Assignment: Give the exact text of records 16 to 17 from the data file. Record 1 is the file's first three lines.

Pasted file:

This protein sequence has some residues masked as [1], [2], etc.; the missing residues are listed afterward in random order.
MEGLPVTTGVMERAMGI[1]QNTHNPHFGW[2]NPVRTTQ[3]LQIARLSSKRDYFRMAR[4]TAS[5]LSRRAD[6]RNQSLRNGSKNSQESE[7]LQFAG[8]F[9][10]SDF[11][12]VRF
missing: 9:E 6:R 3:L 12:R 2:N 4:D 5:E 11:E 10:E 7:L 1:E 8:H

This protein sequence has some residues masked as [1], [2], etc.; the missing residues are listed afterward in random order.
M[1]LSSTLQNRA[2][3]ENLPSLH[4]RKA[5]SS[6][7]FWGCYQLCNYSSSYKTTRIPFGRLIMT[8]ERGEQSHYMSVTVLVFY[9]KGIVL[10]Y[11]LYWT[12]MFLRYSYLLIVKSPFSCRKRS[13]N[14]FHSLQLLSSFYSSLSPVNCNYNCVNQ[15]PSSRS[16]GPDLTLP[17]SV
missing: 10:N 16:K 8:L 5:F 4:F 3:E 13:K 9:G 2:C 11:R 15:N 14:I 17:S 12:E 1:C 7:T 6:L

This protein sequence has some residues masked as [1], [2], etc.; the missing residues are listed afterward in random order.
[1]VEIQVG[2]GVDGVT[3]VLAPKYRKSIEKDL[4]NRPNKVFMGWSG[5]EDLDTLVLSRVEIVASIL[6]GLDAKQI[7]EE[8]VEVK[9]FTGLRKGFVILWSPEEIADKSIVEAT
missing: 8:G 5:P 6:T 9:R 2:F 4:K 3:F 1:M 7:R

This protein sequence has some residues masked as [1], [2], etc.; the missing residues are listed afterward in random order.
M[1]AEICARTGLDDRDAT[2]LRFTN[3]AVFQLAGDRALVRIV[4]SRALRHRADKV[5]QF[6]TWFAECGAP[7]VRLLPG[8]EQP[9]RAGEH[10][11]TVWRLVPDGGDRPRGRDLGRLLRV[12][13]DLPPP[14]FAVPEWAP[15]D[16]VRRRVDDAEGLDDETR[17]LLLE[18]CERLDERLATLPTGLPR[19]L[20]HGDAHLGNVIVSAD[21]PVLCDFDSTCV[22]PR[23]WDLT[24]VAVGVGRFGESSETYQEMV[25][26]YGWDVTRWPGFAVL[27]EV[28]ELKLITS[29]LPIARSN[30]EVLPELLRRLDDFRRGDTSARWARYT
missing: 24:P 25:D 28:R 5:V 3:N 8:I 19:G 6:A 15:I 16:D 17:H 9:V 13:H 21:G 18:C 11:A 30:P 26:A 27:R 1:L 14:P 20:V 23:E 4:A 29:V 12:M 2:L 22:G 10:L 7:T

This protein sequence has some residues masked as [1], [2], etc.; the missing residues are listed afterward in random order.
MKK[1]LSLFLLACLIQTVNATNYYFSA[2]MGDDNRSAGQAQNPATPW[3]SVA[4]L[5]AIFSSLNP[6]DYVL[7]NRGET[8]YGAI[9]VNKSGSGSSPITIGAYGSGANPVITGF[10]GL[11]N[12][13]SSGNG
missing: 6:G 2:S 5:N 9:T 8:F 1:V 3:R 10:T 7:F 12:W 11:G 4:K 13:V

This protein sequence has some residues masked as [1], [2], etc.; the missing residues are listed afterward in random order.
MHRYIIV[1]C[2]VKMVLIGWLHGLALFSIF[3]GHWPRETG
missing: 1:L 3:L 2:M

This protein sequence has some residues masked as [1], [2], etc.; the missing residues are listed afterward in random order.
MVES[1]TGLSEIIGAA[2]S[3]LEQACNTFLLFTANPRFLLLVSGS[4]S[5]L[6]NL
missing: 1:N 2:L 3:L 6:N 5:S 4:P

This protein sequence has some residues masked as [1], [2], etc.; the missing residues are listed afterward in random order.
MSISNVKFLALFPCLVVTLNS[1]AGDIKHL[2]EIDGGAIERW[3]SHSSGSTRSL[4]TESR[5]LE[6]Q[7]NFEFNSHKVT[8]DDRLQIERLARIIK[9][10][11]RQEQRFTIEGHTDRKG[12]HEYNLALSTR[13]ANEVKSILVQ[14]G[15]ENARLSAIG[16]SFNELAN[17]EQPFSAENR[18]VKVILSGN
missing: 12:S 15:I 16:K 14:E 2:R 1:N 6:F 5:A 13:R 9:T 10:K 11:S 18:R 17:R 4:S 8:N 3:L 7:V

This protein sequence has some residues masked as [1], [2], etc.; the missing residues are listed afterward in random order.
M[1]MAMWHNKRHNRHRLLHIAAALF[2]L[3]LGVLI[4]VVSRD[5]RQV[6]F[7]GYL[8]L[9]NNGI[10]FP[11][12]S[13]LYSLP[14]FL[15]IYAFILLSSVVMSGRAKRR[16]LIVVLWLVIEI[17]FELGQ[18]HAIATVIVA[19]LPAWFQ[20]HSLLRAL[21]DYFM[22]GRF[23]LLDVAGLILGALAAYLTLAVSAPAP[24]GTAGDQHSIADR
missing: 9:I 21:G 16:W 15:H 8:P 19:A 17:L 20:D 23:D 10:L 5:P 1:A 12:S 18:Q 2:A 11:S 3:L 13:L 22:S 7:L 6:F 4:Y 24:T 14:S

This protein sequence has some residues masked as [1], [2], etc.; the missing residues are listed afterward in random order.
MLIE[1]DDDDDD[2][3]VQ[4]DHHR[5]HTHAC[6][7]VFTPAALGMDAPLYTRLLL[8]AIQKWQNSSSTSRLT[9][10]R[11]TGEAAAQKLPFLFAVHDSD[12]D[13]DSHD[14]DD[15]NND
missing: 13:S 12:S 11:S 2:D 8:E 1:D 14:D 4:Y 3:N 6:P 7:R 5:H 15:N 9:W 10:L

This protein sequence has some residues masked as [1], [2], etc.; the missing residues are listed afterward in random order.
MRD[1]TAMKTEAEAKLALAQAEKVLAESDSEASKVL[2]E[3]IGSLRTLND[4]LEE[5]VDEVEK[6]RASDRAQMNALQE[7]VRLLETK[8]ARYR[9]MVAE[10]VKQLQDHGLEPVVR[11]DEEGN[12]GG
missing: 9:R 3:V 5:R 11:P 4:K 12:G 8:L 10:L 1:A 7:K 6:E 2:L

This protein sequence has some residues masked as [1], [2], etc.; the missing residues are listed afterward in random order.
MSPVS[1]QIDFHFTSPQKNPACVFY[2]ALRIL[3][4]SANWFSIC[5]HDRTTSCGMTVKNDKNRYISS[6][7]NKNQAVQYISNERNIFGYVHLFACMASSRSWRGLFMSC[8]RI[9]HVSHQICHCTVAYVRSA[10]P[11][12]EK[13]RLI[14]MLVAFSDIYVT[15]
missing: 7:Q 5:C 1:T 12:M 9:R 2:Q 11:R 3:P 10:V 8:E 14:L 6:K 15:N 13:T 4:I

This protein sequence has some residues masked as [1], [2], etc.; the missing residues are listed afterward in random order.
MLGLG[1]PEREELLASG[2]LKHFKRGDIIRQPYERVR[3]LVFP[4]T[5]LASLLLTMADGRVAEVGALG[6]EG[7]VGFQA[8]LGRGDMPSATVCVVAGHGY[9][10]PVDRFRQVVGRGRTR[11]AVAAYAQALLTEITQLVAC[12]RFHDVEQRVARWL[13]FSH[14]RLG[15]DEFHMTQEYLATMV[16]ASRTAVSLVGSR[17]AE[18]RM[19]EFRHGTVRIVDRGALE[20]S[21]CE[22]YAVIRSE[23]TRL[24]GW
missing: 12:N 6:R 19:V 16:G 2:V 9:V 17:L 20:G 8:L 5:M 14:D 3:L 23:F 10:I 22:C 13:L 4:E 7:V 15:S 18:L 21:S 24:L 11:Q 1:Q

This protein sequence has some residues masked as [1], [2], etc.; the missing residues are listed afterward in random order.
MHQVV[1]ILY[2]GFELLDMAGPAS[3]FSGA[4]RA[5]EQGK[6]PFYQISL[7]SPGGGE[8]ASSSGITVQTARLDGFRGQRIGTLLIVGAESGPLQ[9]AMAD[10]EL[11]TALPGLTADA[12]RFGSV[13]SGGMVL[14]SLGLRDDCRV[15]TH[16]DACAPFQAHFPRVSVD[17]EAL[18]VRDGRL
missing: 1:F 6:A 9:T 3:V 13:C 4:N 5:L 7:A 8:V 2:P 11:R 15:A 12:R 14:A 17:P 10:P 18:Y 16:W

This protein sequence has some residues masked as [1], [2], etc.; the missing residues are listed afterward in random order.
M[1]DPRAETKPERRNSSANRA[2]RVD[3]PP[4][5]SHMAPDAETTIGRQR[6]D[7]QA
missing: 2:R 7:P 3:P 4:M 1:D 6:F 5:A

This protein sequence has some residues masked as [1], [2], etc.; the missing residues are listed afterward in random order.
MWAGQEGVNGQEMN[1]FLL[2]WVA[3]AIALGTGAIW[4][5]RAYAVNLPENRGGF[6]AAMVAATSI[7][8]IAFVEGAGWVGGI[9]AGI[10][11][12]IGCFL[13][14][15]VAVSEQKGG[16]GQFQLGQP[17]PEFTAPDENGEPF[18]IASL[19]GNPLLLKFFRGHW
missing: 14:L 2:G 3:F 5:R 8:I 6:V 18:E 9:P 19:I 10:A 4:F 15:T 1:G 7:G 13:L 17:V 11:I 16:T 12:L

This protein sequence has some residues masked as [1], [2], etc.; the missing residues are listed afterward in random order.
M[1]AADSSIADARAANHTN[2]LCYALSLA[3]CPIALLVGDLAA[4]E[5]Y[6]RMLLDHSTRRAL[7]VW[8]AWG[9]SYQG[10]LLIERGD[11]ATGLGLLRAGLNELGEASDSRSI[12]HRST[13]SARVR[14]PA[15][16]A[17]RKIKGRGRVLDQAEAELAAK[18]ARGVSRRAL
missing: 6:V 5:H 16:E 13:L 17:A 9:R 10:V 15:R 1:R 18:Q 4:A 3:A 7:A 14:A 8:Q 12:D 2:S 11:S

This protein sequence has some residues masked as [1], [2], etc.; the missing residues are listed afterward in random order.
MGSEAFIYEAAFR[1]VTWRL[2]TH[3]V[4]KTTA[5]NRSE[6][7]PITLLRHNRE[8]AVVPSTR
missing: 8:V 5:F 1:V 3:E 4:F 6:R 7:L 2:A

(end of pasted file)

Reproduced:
This protein sequence has some residues masked as [1], [2], etc.; the missing residues are listed afterward in random order.
MWAGQEGVNGQEMN[1]FLL[2]WVA[3]AIALGTGAIW[4][5]RAYAVNLPENRGGF[6]AAMVAATSI[7][8]IAFVEGAGWVGGI[9]AGI[10][11][12]IGCFL[13][14][15]VAVSEQKGG[16]GQFQLGQP[17]PEFTAPDENGEPF[18]IASL[19]GNPLLLKFFRGHW
missing: 14:L 2:G 3:F 5:R 8:I 6:V 18:E 9:P 19:I 10:A 4:F 15:T 1:G 7:G 13:L 17:V 11:I 16:T 12:L

This protein sequence has some residues masked as [1], [2], etc.; the missing residues are listed afterward in random order.
M[1]AADSSIADARAANHTN[2]LCYALSLA[3]CPIALLVGDLAA[4]E[5]Y[6]RMLLDHSTRRAL[7]VW[8]AWG[9]SYQG[10]LLIERGD[11]ATGLGLLRAGLNELGEASDSRSI[12]HRST[13]SARVR[14]PA[15][16]A[17]RKIKGRGRVLDQAEAELAAK[18]ARGVSRRAL
missing: 6:V 5:H 16:E 13:L 17:A 9:R 10:V 15:R 1:R 18:Q 4:A 3:A 7:A 14:A 8:Q 12:D 2:S 11:S